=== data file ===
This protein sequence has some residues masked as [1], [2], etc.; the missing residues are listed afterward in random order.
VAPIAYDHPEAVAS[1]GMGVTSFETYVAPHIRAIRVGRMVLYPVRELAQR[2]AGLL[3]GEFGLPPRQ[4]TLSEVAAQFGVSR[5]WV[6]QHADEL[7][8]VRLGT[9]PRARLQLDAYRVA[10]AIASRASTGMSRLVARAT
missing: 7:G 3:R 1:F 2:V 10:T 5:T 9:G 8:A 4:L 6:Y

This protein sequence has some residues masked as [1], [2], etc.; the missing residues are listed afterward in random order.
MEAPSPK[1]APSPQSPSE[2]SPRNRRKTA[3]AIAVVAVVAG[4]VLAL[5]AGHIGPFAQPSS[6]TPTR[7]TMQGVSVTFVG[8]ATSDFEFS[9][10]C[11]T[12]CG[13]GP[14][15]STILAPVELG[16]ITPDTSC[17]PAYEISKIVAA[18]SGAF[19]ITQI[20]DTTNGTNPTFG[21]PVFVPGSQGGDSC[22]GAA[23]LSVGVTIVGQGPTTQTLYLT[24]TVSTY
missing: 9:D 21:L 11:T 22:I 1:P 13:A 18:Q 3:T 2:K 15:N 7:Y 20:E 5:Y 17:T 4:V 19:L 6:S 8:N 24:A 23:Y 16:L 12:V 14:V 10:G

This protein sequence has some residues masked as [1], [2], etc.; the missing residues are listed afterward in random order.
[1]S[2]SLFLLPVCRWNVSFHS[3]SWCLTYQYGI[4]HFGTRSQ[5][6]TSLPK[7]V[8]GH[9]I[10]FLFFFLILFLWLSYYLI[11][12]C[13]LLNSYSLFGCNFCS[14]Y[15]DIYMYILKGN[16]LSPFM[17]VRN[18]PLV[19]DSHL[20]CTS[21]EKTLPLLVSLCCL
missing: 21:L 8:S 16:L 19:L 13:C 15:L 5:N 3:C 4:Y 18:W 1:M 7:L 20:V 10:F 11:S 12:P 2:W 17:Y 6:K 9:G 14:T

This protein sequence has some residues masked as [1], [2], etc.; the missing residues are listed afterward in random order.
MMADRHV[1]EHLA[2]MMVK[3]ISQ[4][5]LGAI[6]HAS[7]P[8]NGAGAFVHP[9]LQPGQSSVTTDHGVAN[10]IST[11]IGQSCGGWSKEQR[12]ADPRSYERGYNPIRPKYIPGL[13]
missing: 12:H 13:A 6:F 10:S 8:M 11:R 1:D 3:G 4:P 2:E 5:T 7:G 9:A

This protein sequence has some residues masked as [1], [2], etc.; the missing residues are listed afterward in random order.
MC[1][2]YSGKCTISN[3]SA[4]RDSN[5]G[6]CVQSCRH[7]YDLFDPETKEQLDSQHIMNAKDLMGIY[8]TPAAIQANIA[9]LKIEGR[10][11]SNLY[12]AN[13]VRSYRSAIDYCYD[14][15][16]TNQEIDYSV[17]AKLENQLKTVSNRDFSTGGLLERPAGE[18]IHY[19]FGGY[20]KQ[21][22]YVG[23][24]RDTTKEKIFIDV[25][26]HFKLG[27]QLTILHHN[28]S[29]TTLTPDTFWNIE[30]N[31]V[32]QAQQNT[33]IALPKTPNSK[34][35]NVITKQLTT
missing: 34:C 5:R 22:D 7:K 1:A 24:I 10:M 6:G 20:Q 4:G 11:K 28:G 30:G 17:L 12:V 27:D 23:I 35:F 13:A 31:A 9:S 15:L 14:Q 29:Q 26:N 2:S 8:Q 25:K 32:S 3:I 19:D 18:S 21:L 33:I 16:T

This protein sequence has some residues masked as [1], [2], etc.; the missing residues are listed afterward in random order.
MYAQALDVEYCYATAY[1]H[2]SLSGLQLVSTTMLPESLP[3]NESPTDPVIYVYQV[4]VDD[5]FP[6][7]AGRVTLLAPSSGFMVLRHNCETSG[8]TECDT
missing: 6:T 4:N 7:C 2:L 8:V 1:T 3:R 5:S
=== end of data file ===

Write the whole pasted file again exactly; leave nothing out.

This protein sequence has some residues masked as [1], [2], etc.; the missing residues are listed afterward in random order.
VAPIAYDHPEAVAS[1]GMGVTSFETYVAPHIRAIRVGRMVLYPVRELAQR[2]AGLL[3]GEFGLPPRQ[4]TLSEVAAQFGVSR[5]WV[6]QHADEL[7][8]VRLGT[9]PRARLQLDAYRVA[10]AIASRASTGMSRLVARAT
missing: 7:G 3:R 1:F 2:V 10:T 5:T 9:G 8:A 4:L 6:Y

This protein sequence has some residues masked as [1], [2], etc.; the missing residues are listed afterward in random order.
MEAPSPK[1]APSPQSPSE[2]SPRNRRKTA[3]AIAVVAVVAG[4]VLAL[5]AGHIGPFAQPSS[6]TPTR[7]TMQGVSVTFVG[8]ATSDFEFS[9][10]C[11]T[12]CG[13]GP[14][15]STILAPVELG[16]ITPDTSC[17]PAYEISKIVAA[18]SGAF[19]ITQI[20]DTTNGTNPTFG[21]PVFVPGSQGGDSC[22]GAA[23]LSVGVTIVGQGPTTQTLYLT[24]TVSTY
missing: 9:D 21:L 11:T 22:I 1:P 13:A 18:Q 3:T 2:K 15:N 7:Y 20:E 5:Y 17:T 4:V 19:L 6:S 8:N 24:A 23:Y 16:L 12:V 14:V 10:G

This protein sequence has some residues masked as [1], [2], etc.; the missing residues are listed afterward in random order.
[1]S[2]SLFLLPVCRWNVSFHS[3]SWCLTYQYGI[4]HFGTRSQ[5][6]TSLPK[7]V[8]GH[9]I[10]FLFFFLILFLWLSYYLI[11][12]C[13]LLNSYSLFGCNFCS[14]Y[15]DIYMYILKGN[16]LSPFM[17]VRN[18]PLV[19]DSHL[20]CTS[21]EKTLPLLVSLCCL
missing: 21:L 8:S 16:L 19:L 13:C 15:L 5:N 3:C 4:Y 18:W 1:M 7:L 20:V 10:F 11:S 12:P 2:W 17:Y 6:K 9:G 14:T

This protein sequence has some residues masked as [1], [2], etc.; the missing residues are listed afterward in random order.
MMADRHV[1]EHLA[2]MMVK[3]ISQ[4][5]LGAI[6]HAS[7]P[8]NGAGAFVHP[9]LQPGQSSVTTDHGVAN[10]IST[11]IGQSCGGWSKEQR[12]ADPRSYERGYNPIRPKYIPGL[13]
missing: 12:H 13:A 6:F 10:S 8:M 11:R 1:D 3:G 4:P 2:E 5:T 7:G 9:A

This protein sequence has some residues masked as [1], [2], etc.; the missing residues are listed afterward in random order.
MC[1][2]YSGKCTISN[3]SA[4]RDSN[5]G[6]CVQSCRH[7]YDLFDPETKEQLDSQHIMNAKDLMGIY[8]TPAAIQANIA[9]LKIEGR[10][11]SNLY[12]AN[13]VRSYRSAIDYCYD[14][15][16]TNQEIDYSV[17]AKLENQLKTVSNRDFSTGGLLERPAGE[18]IHY[19]FGGY[20]KQ[21][22]YVG[23][24]RDTTKEKIFIDV[25][26]HFKLG[27]QLTILHHN[28]S[29]TTLTPDTFWNIE[30]N[31]V[32]QAQQNT[33]IALPKTPNSK[34][35]NVITKQLTT
missing: 34:C 5:R 22:D 7:K 1:A 24:I 10:M 6:G 20:Q 4:G 11:K 28:G 30:G 17:L 12:V 27:D 23:I 35:F 13:A 31:A 9:S 15:L 14:Q 29:Q 26:N 2:S 8:Q 25:K 32:S 3:I 19:D 18:S 21:L 33:I 16:T

This protein sequence has some residues masked as [1], [2], etc.; the missing residues are listed afterward in random order.
MYAQALDVEYCYATAY[1]H[2]SLSGLQLVSTTMLPESLP[3]NESPTDPVIYVYQV[4]VDD[5]FP[6][7]AGRVTLLAPSSGFMVLRHNCETSG[8]TECDT
missing: 6:T 4:N 7:C 2:L 8:V 1:T 3:R 5:S